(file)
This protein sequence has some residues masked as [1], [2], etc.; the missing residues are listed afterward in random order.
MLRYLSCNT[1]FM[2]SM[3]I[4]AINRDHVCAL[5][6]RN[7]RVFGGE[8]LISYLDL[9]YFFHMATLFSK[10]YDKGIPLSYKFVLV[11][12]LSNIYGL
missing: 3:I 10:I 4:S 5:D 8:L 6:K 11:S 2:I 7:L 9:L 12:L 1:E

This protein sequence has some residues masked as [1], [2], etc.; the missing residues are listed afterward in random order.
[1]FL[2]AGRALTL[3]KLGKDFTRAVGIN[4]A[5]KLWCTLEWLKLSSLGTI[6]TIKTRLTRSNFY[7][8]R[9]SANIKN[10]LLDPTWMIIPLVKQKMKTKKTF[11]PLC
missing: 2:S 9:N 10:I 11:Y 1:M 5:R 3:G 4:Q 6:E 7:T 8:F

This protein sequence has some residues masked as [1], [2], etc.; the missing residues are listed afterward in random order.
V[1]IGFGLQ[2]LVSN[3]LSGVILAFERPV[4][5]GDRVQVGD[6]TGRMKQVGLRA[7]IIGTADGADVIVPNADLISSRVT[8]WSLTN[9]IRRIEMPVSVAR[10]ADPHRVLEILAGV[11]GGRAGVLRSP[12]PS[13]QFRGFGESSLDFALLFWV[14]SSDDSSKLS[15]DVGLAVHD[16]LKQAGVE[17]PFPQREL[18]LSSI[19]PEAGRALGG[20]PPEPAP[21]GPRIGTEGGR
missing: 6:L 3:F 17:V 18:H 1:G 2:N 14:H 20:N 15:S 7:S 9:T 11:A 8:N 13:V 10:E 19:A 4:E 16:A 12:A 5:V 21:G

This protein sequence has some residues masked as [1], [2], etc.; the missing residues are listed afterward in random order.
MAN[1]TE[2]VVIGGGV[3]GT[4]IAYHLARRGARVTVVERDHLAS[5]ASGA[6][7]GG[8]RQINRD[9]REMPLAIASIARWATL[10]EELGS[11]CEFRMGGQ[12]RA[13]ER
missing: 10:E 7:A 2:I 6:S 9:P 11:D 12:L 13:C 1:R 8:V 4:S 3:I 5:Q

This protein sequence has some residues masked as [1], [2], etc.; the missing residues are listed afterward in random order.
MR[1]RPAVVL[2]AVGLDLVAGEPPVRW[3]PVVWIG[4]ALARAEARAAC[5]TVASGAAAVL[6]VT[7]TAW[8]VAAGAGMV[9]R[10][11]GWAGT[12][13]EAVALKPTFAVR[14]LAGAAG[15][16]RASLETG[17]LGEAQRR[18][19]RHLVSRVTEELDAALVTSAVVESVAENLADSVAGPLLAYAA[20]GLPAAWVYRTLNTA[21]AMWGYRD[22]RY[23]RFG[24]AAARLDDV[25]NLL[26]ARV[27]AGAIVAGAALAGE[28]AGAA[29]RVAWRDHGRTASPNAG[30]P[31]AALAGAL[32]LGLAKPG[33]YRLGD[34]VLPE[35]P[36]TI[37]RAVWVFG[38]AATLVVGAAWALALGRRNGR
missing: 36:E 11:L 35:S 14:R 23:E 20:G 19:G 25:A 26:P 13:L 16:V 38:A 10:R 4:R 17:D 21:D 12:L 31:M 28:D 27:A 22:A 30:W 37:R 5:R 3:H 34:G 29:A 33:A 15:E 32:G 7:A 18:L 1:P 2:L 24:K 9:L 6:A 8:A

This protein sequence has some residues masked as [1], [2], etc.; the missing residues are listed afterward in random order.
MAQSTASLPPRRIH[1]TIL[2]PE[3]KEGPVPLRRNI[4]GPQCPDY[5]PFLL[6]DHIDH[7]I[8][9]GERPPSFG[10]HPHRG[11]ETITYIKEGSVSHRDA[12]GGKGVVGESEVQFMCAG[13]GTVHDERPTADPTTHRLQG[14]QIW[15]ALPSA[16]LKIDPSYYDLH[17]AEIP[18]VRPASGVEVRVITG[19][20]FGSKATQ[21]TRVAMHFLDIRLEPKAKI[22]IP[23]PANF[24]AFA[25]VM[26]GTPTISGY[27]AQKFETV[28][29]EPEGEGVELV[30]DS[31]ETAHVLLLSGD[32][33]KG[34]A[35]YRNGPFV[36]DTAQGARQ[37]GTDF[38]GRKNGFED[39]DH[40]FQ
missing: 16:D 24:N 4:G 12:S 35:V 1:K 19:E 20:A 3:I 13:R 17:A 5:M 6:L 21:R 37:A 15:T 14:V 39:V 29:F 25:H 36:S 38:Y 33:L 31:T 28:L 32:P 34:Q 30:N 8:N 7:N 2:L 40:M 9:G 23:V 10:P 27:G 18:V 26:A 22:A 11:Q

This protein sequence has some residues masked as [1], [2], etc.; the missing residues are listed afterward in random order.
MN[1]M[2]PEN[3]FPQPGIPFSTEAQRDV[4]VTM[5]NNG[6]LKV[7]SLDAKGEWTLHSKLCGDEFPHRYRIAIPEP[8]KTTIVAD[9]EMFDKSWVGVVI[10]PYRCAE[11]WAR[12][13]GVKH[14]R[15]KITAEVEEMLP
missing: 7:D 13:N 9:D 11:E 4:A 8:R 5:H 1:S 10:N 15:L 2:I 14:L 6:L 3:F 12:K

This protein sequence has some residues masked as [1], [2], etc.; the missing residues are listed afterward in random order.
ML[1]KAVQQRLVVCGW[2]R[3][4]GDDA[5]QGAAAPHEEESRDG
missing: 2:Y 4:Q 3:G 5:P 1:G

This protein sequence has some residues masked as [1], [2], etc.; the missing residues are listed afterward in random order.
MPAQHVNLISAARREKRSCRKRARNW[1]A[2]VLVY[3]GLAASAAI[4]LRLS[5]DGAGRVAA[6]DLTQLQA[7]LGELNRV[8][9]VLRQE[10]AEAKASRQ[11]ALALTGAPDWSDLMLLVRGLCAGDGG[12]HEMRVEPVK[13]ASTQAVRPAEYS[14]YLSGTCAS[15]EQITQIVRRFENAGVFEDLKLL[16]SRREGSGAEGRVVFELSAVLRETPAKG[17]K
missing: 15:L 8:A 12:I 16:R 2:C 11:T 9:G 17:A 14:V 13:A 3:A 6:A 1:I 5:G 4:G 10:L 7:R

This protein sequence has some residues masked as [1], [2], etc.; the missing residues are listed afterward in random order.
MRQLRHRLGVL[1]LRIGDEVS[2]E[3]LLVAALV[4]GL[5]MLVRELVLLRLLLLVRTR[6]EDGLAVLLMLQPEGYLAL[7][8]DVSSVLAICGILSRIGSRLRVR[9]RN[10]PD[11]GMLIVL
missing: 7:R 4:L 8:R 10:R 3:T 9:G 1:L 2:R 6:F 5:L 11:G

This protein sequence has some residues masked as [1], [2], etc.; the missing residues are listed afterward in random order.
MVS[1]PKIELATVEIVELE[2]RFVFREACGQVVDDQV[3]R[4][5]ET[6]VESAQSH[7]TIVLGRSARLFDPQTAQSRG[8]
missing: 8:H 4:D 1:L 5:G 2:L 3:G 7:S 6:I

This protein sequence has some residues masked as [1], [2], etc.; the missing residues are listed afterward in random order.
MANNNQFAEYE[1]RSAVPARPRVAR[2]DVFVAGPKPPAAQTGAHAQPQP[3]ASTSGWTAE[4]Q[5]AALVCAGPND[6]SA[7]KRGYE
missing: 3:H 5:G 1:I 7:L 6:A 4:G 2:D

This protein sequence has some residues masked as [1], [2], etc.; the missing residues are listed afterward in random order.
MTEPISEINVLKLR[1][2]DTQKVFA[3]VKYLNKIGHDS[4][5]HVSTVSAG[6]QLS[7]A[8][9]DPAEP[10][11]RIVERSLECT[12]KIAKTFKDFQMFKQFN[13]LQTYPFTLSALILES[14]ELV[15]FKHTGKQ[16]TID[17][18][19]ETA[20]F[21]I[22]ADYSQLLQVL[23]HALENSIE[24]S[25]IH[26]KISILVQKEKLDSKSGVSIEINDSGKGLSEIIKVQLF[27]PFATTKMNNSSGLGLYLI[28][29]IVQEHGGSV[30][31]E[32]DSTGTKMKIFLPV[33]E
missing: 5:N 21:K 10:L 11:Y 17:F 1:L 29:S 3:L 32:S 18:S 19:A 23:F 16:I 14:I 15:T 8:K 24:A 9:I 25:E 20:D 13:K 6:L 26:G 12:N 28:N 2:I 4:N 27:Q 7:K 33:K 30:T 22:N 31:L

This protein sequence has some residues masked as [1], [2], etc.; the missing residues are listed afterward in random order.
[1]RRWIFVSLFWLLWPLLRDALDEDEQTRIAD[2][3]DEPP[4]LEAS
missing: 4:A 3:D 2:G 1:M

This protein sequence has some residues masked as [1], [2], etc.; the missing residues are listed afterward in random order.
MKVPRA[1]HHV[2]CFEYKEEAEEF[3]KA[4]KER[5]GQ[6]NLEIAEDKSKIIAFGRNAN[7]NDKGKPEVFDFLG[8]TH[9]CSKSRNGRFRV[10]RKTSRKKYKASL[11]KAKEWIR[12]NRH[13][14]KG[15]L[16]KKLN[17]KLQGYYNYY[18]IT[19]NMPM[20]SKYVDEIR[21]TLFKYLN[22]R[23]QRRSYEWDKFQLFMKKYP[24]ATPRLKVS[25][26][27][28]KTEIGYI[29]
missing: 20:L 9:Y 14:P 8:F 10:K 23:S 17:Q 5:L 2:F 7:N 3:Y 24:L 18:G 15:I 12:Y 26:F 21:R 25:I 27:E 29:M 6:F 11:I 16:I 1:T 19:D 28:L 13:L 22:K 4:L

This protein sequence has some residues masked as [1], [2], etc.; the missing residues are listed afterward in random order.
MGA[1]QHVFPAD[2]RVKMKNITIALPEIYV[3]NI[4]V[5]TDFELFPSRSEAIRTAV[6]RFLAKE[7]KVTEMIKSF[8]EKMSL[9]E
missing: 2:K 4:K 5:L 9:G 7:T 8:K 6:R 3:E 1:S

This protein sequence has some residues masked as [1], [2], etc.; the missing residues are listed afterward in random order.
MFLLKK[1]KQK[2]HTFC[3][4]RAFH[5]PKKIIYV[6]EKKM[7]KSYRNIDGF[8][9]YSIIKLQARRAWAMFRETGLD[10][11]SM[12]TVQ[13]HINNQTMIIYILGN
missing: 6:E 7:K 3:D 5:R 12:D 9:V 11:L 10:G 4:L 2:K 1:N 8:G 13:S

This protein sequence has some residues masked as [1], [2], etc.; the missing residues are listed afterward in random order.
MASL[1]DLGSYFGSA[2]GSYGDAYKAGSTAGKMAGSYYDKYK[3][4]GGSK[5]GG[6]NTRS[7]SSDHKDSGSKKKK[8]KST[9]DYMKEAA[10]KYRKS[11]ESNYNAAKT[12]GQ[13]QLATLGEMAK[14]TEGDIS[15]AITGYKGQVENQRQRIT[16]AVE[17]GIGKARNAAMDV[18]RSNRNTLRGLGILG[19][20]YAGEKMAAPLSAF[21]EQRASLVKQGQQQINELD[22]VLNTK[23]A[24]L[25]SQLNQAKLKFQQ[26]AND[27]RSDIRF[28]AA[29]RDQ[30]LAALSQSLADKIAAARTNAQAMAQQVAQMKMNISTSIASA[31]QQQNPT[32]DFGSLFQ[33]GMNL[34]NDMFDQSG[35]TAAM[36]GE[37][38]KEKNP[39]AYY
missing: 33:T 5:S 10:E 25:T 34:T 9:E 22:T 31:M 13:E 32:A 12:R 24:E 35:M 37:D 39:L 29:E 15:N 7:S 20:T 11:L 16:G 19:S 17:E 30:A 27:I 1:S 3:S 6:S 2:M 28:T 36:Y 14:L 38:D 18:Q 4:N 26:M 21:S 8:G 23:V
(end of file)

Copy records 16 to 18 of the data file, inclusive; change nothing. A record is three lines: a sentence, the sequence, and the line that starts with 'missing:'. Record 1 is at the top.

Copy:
This protein sequence has some residues masked as [1], [2], etc.; the missing residues are listed afterward in random order.
MGA[1]QHVFPAD[2]RVKMKNITIALPEIYV[3]NI[4]V[5]TDFELFPSRSEAIRTAV[6]RFLAKE[7]KVTEMIKSF[8]EKMSL[9]E
missing: 2:K 4:K 5:L 9:G 7:T 8:K 6:R 3:E 1:S

This protein sequence has some residues masked as [1], [2], etc.; the missing residues are listed afterward in random order.
MFLLKK[1]KQK[2]HTFC[3][4]RAFH[5]PKKIIYV[6]EKKM[7]KSYRNIDGF[8][9]YSIIKLQARRAWAMFRETGLD[10][11]SM[12]TVQ[13]HINNQTMIIYILGN
missing: 6:E 7:K 3:D 5:R 12:D 9:V 11:L 10:G 4:L 2:K 1:N 8:G 13:S

This protein sequence has some residues masked as [1], [2], etc.; the missing residues are listed afterward in random order.
MASL[1]DLGSYFGSA[2]GSYGDAYKAGSTAGKMAGSYYDKYK[3][4]GGSK[5]GG[6]NTRS[7]SSDHKDSGSKKKK[8]KST[9]DYMKEAA[10]KYRKS[11]ESNYNAAKT[12]GQ[13]QLATLGEMAK[14]TEGDIS[15]AITGYKGQVENQRQRIT[16]AVE[17]GIGKARNAAMDV[18]RSNRNTLRGLGILG[19][20]YAGEKMAAPLSAF[21]EQRASLVKQGQQQINELD[22]VLNTK[23]A[24]L[25]SQLNQAKLKFQQ[26]AND[27]RSDIRF[28]AA[29]RDQ[30]LAALSQSLADKIAAARTNAQAMAQQVAQMKMNISTSIASA[31]QQQNPT[32]DFGSLFQ[33]GMNL[34]NDMFDQSG[35]TAAM[36]GE[37][38]KEKNP[39]AYY
missing: 33:T 5:S 10:E 25:T 34:T 9:E 22:T 31:M 13:E 32:A 12:R 24:E 35:M 37:D 39:L 29:E 15:N 7:S 20:T 11:L 16:G 19:S 17:E 30:A 27:I 1:S 3:S 6:S 2:M 28:T 36:Y 14:L 38:D 18:Q 4:N 26:M 21:S 8:G 23:V